Around 15% of strokes are haemorrhagic (due to bleeding in or around the brain). This guide explains the two different types of stroke caused by a bleed, intracerebral and subarachnoid haemorrhage, and how they are diagnosed and treated.
If you or someone you care about has had a stroke, our service can provide practical advice, essential information and emotional support. We’ll work closely with you to assess your needs, set your own goals and support you to achieve them as you recover. Our service supports people who are more than 6 months post the date of their stroke.
Most strokes happen because of a blockage in an artery. A common cause of this is disease in the large carotid arteries in the front of your neck. This guide explains what can cause carotid artery disease and how it can be treated.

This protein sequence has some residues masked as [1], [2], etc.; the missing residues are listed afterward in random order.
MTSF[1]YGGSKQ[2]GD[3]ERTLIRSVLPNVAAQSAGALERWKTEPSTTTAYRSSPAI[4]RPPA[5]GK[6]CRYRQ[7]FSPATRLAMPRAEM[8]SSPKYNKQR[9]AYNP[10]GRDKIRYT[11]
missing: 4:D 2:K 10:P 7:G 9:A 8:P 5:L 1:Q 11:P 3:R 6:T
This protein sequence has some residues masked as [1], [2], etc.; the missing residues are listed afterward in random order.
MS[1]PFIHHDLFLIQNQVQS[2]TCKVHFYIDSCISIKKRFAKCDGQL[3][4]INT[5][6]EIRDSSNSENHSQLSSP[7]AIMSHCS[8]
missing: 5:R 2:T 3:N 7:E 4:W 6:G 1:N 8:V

After a stroke, you may be eager to get back in the driving seat. However, strokes and TIAs can affect your ability to drive and there are procedures in place that you should follow if you want to drive again.
A haemorrhagic stroke is a stroke that is caused by bleeding in or around the brain. Although they are less common than strokes that are caused by a blockage, they can be much more serious.
How should we best prevent narrowed neck arteries causing stroke?
When you have a stroke you need information you can trust. That’s why we produce high-quality information for stroke survivors and their families.
Around 85% of strokes are due to a blocked blood vessel in the brain, known as an ischaemic stroke. This guide explains what an ischaemic stroke is, what can cause you to have one, and how it is usually diagnosed and treated.
Know Your Blood Pressure events are free to anyone who would like to have their blood pressure checked, find out more about high blood pressure and its link to stroke and take away further information about other risk factors for stroke.
Meet Julie, the face of our new campaign to reach new stroke survivors and their carers through GP surgeries.